This is something to be proud of.

2nd From Bottom 151 days ago

A twist in the narrative as history meets folk tale. Full review here

Nic Lawton (co-founder of Expial Atrocious theatre company) 156 days ago

"I wish you could have seen the way it was supposed to be."

Everything about this show is stunning. And I mean that literally. The costuming for a start, wow. The other reviews were right when they said this show was a feast for the eyes, and I couldn't agree more.
The stage set wasn't too elaborate for the audience to get lost in or have too much to look at. It was the perfect balance of the set they would have during this performance at the time, and it translated perfectly onto screen to give a real sense of a theatre in action. The way lighting was used throughout the show was just incredible. The contrasting colours indicating onstage and offstage was very clever, as I took the red to mean the danger of the stage and avoiding the truth and for the green backstage to mean exit this way. Getting the chance to see the differences on and offstage was a treat, and very relatable as you always find yourself peeking round the curtain at the audience and having conversations that are unintentionally a bit too loud.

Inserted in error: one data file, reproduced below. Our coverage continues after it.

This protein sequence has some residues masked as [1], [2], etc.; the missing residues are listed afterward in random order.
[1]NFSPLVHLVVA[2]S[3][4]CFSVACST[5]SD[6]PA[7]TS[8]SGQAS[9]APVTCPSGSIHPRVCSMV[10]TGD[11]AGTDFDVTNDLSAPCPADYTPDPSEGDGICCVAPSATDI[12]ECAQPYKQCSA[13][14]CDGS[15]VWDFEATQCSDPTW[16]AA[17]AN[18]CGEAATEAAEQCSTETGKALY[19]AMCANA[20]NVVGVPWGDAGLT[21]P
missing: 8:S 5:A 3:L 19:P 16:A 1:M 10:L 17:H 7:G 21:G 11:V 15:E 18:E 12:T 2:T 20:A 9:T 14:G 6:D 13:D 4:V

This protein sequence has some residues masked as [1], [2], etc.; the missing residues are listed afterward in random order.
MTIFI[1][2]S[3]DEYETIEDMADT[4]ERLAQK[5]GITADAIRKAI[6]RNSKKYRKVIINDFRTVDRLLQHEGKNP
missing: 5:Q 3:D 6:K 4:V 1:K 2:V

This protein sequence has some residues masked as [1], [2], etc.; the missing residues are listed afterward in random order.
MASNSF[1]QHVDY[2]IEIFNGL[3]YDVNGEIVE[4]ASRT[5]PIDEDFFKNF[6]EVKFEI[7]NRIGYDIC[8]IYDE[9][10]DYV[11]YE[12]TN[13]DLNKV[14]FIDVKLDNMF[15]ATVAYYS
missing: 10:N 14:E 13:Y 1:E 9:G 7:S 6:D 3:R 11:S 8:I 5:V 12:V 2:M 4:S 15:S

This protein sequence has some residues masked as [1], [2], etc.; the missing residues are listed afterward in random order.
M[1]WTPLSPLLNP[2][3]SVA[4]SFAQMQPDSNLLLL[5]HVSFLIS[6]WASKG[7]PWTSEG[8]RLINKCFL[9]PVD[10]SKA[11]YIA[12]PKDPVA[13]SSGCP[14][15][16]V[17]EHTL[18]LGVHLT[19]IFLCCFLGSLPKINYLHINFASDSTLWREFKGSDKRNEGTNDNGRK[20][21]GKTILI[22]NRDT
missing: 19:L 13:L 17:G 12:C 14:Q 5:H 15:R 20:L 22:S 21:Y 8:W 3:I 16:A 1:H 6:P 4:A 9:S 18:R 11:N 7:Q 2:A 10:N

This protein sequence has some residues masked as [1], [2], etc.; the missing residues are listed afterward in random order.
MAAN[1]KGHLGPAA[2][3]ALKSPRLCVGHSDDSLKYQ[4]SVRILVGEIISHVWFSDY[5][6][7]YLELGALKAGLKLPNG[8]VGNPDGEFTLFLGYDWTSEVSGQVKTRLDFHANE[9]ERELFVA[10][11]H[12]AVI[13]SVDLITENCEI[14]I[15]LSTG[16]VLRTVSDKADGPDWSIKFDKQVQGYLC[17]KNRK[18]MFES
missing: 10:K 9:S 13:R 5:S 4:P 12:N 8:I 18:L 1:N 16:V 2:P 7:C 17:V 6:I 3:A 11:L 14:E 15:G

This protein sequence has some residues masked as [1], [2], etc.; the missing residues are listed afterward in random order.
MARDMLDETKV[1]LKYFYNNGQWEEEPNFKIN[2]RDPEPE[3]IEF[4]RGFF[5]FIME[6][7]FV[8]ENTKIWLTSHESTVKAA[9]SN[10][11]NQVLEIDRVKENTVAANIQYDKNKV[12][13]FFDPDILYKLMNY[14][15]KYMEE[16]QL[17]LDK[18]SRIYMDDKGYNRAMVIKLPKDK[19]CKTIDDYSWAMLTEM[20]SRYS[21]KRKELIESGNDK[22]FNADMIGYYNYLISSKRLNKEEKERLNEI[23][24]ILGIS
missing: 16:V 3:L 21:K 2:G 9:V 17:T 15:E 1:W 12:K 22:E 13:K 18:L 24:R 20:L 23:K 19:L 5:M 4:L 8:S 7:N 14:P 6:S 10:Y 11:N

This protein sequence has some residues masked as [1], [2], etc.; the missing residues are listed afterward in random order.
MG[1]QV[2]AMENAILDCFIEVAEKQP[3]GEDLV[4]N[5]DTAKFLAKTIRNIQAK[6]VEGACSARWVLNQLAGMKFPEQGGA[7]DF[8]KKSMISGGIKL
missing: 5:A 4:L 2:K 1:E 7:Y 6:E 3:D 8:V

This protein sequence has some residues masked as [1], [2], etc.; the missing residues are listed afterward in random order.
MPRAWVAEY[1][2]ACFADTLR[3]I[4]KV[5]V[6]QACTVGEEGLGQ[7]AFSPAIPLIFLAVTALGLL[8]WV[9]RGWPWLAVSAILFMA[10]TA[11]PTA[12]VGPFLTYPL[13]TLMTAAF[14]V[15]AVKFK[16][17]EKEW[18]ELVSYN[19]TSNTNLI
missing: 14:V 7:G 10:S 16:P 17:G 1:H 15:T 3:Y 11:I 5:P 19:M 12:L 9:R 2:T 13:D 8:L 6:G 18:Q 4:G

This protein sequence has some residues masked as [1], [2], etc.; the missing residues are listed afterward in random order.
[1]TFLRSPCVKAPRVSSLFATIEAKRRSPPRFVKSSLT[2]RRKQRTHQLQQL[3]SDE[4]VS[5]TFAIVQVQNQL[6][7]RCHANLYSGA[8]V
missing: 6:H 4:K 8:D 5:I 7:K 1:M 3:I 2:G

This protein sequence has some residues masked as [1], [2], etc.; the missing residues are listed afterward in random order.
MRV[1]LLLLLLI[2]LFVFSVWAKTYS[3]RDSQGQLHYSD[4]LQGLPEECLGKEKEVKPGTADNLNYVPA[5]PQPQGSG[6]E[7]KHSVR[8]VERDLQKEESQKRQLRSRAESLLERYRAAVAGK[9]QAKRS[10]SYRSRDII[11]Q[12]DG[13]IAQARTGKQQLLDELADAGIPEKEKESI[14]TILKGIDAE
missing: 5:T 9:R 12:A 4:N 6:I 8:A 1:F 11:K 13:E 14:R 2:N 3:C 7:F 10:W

This show reminded me of why I love performing in-person. I think the way this was filmed had a lot to do with that. It highlighted the conversations off stage and zoomed in on the subtle facial expressions shared between the actors on stage, which is something you do when you sense something is going wrong and need to solve it in the moment.
Speaking of actors' reactions, the background acting was brilliant. Everyone remained focused on their character and listened in on others and reacted perfectly.
Also Marie Antoinette crying over the lines she can't remember during a revolution is pure dedication.
The entire concept of this show was genius. I have to hand it to the Miles Sisters, you really know how to write a good script. The parallels weaved together almost effortlessly, and they blended the line between the story occurring onstage and the one happening just beyond the doors of the theatre. It was incredibly clever, and it just worked.
Everything about the physicality of the show was great too, from the tense fight scene behind the shadow screen to Marie thinking on her feet and using mime to continue the story as the use of shadow was momentarily unavailable. The hand-held close-ups of these moments of Marie's panic depicted a very accurate image of what it is like for an actor to try and cover up mistakes. She was clearly distressed and feeling rather awkward, but she carried on and her nervous laughter broke my heart.
There were a lot of humorous moments littered throughout the script but they never detracted from the serious and rather emotional story that lay at the heart of it.